THE FORM AND FUNCTION OF THE LOCOMOTIVE CORE OF OUR BODIES
Human Beings have rather unique physiology than enables us to use our front legs for something other than walking around. Stabilizing our body mass over our hind legs liberated our forelimbs for tool manipulation, ultimately resulting in the built world surrounding us. Using this perspective, we are able to separate human physiology into two primary structural elements, the Locomotive Core and the Manipulation Core. We are quite unique in being able to make a distinction about our musculoskeletal system that is independent of locomotion. The purpose of this section on the Locomotive Core is to provide an adequate overview to cultivate our capacity for standing and moving with our locomotive core dynamics fully enabled, based on the Dimensional Mastery Model.
Our Locomotive Core begins at our feet. Our feet are so critical to the function of this, and our other Cores, that there is a special section dedicated to their structural and functional roles (FEET). Viewing the above diagram one can see that the load vectors of this Core cross the pelvis at the Sit Bones and Sacroiliac Joints and then converge at the Manubrium (T1, T2)(It is worth noting that this structure functions similarly in both standing and sitting.) The load vectors then cross the contralateral Atlanto-Occipital Joints, ending at the Sphenoid attribute of the orbit of the eyes. The contralateral eye to the foot carrying load is asserted (this can be validated by standing on one foot and noticing which eye is more dominant). Like the feet, Cranial Organization supports the function of multiple Cores and therefore requires a separate section (HEAD). The load vector crossing the mid-line of our body at the Manubrium also facilitates the engagement of the contralateral arm. This is discussed in the section on the Manipulation Core.
The Locomotive Core has excellent inherent lateral stability and minimal stability in the front/back-line, facilitating forward movement. If our feet do not efficiently support our core functions of standing and moving, our core will be both less stable and responsive. As our function echos our form, having a suboptimal core inclines us to a myriad array of dysfunctional expressions – which range from physical to emotional to cognitive. Our capacity to adapt to challenges is constrained by the extent to which our core is both stable and responsive. Postural Extension and Flexion describe this mechanism of core function, which is unique to our lineage and discussed separately here: (POSTURAL EXTENSION/FLEXION).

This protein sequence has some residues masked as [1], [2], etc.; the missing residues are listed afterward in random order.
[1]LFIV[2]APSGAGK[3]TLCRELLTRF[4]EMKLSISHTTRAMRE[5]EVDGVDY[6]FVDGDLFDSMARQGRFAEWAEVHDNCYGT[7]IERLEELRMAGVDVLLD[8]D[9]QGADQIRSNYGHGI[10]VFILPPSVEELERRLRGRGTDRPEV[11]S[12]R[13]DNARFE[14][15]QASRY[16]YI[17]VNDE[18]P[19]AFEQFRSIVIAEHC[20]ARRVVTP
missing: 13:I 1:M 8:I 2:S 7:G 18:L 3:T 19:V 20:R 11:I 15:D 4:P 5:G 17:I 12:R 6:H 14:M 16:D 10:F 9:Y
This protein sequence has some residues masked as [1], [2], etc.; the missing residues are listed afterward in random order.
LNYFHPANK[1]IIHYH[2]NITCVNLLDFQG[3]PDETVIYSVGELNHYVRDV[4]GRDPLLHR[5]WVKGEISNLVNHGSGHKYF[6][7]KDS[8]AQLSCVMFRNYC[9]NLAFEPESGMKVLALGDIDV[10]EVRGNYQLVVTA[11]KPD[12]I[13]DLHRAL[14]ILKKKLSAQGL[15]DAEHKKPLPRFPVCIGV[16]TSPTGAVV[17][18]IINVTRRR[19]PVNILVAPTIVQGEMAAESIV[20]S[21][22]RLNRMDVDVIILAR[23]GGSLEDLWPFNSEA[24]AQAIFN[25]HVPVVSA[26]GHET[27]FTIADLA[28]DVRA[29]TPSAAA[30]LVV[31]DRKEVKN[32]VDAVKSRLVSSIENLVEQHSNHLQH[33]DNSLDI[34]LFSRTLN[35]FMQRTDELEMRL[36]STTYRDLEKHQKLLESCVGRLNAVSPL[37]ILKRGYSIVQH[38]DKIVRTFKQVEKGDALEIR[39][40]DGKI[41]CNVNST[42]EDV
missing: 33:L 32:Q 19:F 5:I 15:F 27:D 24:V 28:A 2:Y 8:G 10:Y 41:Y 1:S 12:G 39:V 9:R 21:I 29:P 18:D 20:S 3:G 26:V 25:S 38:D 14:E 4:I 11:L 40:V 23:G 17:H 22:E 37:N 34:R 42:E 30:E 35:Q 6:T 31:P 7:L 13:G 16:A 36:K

CORE DESCRIBED IN STANDING, GAIT, AND LS.
If the Core is examined as purely static anatomy, it’s physiology does not correlate well with the vectors through which load translates through our bodies. However, if viewed with an understanding of how the principle of Tensegrity is active in biological systems the loading as presented here becomes apparent. The section on Tensegrity explores this dynamic (TENSEGRITY).
N.B.: It should be noted that there is a range of definitions of what comprises our Core, originating from a range of ideas of what core function is. The Pilates’s definition of what comprises our core differs from this definition of the Locomotive Core by its inclusion of elements of the Manipulative Core. In this section, the LC is defined by analysis of human structure and function from the perspective of Evolutionary Physiology, as well as this writer’s understanding of mechanics enabled by the study of Tensegrity Principles, and the application of these principles to load-bearing, movement, and acceleration in Gravity. The benefit of articulating the Locomotive Core with these parameters is that it describes kinematic chains connecting the big toe to the back of the eyes, integrating all attributes of our vertebrate and mammalian physiology as a discrete entity operating the gravity.
The Locomotive Core comprises the structural and functional attributes which we use to deal with gravity, both in standing and moving. Gravity is an intrinsic element of our structure. It is impossible to understand how the structural attributes of how we stand and move function without gravity.
OUR BODIES AND EVERYTHING AROUND US ARE
ACCELERATING TOWARDS THE CENTER OF THE EARTH’S MASS
IN THE DIMENSION OF TIME
GRAVITY LINE AND CENTER OF GRAVITY
A body with mass has a center of gravity. The structure of our bodies also has loading vectors that are the anatomically optimal organization for maximizing the efficiency with which we move and stand. Optimally aligning our center of gravity with our gravity-vector accomplishes this, thereby expending minimal energy for standing and walking. The Lateral View shows both the center of gravity and the load vector aligned. The front view shows only the center of gravity as the load vectors are diagramed in the image above.
In Gait, the Locomotive Core utilizes the Manipulative Core for cross-lateral counter-rotation to keep our body’s center of gravity near our center of mass
EVOLUTIONARY LAYERS AND THE CORE
The functionality of the Locomotive Core is distinct to each evolutionary layer:
With All Living Things, the Core we share is the Metabolic Core. The Locomotive Core is not an element of this evolutionary layer.
With Animals and Vertebrates, we share the Locomotive Core’s capacity to move.
With Mammals, we share this Core’s integration of Tensegrity.
With Primates, we share this Core as Stabilization for the Manipulation Core.
EXERCISE RECOMMENDATIONS FOR STRENGTHENING THE CORE
EXERCISES FOR THE CORE